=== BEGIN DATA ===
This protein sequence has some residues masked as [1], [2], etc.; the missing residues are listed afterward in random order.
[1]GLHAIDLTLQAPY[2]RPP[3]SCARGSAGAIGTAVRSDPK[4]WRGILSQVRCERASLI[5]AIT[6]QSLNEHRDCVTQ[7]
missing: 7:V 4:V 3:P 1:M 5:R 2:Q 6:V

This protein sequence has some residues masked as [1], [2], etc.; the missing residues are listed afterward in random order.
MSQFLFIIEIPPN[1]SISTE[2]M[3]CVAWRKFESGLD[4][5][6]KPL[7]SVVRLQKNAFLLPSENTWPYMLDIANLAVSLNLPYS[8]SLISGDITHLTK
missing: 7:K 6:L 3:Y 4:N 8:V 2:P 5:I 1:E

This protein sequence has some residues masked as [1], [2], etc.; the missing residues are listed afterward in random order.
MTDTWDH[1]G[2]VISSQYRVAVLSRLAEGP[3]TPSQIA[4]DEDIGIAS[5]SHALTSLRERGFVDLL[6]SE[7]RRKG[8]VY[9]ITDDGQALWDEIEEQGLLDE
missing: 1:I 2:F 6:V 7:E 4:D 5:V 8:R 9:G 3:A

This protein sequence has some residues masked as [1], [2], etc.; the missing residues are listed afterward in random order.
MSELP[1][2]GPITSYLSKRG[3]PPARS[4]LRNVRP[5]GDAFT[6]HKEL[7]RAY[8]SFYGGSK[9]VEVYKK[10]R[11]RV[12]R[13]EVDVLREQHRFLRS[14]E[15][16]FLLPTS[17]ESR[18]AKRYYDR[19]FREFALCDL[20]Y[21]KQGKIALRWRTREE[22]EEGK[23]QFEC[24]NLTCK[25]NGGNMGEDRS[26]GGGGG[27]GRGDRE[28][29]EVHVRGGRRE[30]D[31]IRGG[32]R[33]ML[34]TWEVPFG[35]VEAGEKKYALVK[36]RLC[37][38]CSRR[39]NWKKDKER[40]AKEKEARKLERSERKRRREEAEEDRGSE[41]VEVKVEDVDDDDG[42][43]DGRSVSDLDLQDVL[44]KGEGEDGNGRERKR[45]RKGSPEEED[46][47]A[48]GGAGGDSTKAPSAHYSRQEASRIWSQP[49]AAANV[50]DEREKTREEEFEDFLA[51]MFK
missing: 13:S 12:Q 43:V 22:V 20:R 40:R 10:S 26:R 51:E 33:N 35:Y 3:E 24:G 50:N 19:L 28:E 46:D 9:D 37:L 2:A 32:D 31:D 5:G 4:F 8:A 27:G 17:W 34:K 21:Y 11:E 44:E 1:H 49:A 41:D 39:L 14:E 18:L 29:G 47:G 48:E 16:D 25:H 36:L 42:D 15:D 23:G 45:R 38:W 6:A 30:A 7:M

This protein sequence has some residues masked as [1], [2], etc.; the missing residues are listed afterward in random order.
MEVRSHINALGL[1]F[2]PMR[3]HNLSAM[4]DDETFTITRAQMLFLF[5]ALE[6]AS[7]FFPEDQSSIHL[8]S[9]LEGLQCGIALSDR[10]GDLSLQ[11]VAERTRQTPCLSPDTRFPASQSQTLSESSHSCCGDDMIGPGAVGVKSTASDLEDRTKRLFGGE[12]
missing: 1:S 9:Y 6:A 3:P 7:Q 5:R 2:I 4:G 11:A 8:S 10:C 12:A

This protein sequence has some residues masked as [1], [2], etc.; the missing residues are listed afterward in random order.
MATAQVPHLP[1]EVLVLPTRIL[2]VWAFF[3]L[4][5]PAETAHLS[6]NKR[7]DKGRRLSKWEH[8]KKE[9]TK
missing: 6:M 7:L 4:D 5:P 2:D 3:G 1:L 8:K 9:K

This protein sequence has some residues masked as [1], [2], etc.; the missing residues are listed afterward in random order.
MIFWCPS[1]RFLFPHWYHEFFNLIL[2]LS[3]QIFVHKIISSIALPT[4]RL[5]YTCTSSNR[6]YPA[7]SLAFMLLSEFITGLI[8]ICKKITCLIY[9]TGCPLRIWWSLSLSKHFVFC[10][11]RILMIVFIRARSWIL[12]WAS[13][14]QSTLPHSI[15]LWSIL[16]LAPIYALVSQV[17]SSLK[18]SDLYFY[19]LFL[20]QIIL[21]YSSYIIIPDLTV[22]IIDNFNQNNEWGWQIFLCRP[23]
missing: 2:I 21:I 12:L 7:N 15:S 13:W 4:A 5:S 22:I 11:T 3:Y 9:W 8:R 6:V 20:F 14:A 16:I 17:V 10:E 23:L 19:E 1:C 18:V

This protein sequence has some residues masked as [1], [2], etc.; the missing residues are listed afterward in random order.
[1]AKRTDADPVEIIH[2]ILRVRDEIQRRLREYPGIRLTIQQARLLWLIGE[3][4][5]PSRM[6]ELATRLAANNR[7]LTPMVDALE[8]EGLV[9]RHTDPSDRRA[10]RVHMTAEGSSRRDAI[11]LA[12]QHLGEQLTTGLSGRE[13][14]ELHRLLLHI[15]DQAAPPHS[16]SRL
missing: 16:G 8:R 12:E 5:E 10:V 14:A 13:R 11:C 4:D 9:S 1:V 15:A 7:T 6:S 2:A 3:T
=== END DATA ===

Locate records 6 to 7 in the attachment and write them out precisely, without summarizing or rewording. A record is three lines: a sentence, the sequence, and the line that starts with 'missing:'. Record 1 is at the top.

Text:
This protein sequence has some residues masked as [1], [2], etc.; the missing residues are listed afterward in random order.
MATAQVPHLP[1]EVLVLPTRIL[2]VWAFF[3]L[4][5]PAETAHLS[6]NKR[7]DKGRRLSKWEH[8]KKE[9]TK
missing: 6:M 7:L 4:D 5:P 2:D 3:G 1:L 8:K 9:K

This protein sequence has some residues masked as [1], [2], etc.; the missing residues are listed afterward in random order.
MIFWCPS[1]RFLFPHWYHEFFNLIL[2]LS[3]QIFVHKIISSIALPT[4]RL[5]YTCTSSNR[6]YPA[7]SLAFMLLSEFITGLI[8]ICKKITCLIY[9]TGCPLRIWWSLSLSKHFVFC[10][11]RILMIVFIRARSWIL[12]WAS[13][14]QSTLPHSI[15]LWSIL[16]LAPIYALVSQV[17]SSLK[18]SDLYFY[19]LFL[20]QIIL[21]YSSYIIIPDLTV[22]IIDNFNQNNEWGWQIFLCRP[23]
missing: 2:I 21:I 12:L 7:N 15:S 13:W 4:A 5:S 22:I 11:T 3:Y 9:W 8:R 6:V 20:F 14:A 16:I 17:V 10:E 23:L 19:E 1:C 18:V